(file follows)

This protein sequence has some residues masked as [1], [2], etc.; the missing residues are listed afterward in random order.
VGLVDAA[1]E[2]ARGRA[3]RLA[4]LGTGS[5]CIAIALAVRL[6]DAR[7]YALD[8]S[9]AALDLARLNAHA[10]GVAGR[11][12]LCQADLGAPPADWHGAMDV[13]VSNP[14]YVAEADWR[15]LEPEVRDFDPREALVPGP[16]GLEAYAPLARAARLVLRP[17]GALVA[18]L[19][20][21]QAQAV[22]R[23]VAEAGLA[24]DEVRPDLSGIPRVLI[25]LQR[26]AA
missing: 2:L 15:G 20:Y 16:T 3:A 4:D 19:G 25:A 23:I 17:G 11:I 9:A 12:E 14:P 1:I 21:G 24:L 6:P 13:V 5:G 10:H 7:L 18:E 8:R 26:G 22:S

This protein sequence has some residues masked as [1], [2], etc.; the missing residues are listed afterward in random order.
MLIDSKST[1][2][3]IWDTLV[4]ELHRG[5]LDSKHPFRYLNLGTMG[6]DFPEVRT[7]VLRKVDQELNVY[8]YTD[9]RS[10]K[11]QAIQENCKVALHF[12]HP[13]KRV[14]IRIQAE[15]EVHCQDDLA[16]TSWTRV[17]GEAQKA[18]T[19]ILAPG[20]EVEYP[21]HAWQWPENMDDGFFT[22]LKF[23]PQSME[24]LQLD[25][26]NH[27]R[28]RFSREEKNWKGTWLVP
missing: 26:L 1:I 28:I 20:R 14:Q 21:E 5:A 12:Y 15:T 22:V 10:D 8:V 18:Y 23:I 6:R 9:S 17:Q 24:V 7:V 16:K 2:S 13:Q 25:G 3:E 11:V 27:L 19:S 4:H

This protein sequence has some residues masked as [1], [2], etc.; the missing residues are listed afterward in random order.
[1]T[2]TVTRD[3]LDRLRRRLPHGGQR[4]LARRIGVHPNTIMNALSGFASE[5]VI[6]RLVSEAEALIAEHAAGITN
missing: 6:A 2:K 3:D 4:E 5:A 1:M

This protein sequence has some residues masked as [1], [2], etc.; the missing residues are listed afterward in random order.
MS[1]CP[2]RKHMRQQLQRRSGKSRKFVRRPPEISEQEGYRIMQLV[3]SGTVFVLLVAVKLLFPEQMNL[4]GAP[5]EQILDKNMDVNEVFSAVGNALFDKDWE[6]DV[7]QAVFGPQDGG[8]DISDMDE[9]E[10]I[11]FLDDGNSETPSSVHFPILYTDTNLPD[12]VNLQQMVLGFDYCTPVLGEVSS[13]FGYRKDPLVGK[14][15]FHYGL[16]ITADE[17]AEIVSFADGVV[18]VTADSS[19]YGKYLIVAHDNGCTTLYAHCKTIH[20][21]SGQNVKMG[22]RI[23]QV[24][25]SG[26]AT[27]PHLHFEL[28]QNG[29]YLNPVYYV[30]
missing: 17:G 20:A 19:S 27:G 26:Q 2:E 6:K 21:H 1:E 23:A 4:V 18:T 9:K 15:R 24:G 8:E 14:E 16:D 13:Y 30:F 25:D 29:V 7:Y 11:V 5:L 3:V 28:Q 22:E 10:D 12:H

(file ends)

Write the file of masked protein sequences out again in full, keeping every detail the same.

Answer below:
This protein sequence has some residues masked as [1], [2], etc.; the missing residues are listed afterward in random order.
VGLVDAA[1]E[2]ARGRA[3]RLA[4]LGTGS[5]CIAIALAVRL[6]DAR[7]YALD[8]S[9]AALDLARLNAHA[10]GVAGR[11][12]LCQADLGAPPADWHGAMDV[13]VSNP[14]YVAEADWR[15]LEPEVRDFDPREALVPGP[16]GLEAYAPLARAARLVLRP[17]GALVA[18]L[19][20][21]QAQAV[22]R[23]VAEAGLA[24]DEVRPDLSGIPRVLI[25]LQR[26]AA
missing: 2:L 15:G 20:Y 16:T 3:A 4:D 19:G 25:A 23:I 17:G 11:I 9:A 12:E 14:P 1:I 21:G 24:L 6:P 13:V 5:G 10:H 7:L 18:E 8:R 26:G 22:S

This protein sequence has some residues masked as [1], [2], etc.; the missing residues are listed afterward in random order.
MLIDSKST[1][2][3]IWDTLV[4]ELHRG[5]LDSKHPFRYLNLGTMG[6]DFPEVRT[7]VLRKVDQELNVY[8]YTD[9]RS[10]K[11]QAIQENCKVALHF[12]HP[13]KRV[14]IRIQAE[15]EVHCQDDLA[16]TSWTRV[17]GEAQKA[18]T[19]ILAPG[20]EVEYP[21]HAWQWPENMDDGFFT[22]LKF[23]PQSME[24]LQLD[25][26]NH[27]R[28]RFSREEKNWKGTWLVP
missing: 26:L 1:I 28:I 20:R 14:Q 21:E 5:A 12:Y 15:T 22:V 10:D 8:V 18:Y 23:I 6:R 9:S 17:Q 24:V 7:V 16:K 2:S 13:Q 25:G 3:E 11:V 27:L 19:S 4:H

This protein sequence has some residues masked as [1], [2], etc.; the missing residues are listed afterward in random order.
[1]T[2]TVTRD[3]LDRLRRRLPHGGQR[4]LARRIGVHPNTIMNALSGFASE[5]VI[6]RLVSEAEALIAEHAAGITN
missing: 6:A 2:K 3:D 4:E 5:A 1:M

This protein sequence has some residues masked as [1], [2], etc.; the missing residues are listed afterward in random order.
MS[1]CP[2]RKHMRQQLQRRSGKSRKFVRRPPEISEQEGYRIMQLV[3]SGTVFVLLVAVKLLFPEQMNL[4]GAP[5]EQILDKNMDVNEVFSAVGNALFDKDWE[6]DV[7]QAVFGPQDGG[8]DISDMDE[9]E[10]I[11]FLDDGNSETPSSVHFPILYTDTNLPD[12]VNLQQMVLGFDYCTPVLGEVSS[13]FGYRKDPLVGK[14][15]FHYGL[16]ITADE[17]AEIVSFADGVV[18]VTADSS[19]YGKYLIVAHDNGCTTLYAHCKTIH[20][21]SGQNVKMG[22]RI[23]QV[24][25]SG[26]AT[27]PHLHFEL[28]QNG[29]YLNPVYYV[30]
missing: 17:G 20:A 19:S 27:G 26:Q 2:E 6:K 21:H 1:E 23:A 4:V 18:T 9:K 15:R 24:G 8:E 14:E 16:D 13:Y 30:F 25:D 29:V 7:Y 11:V 5:L 3:V 28:Q 22:E 10:D 12:H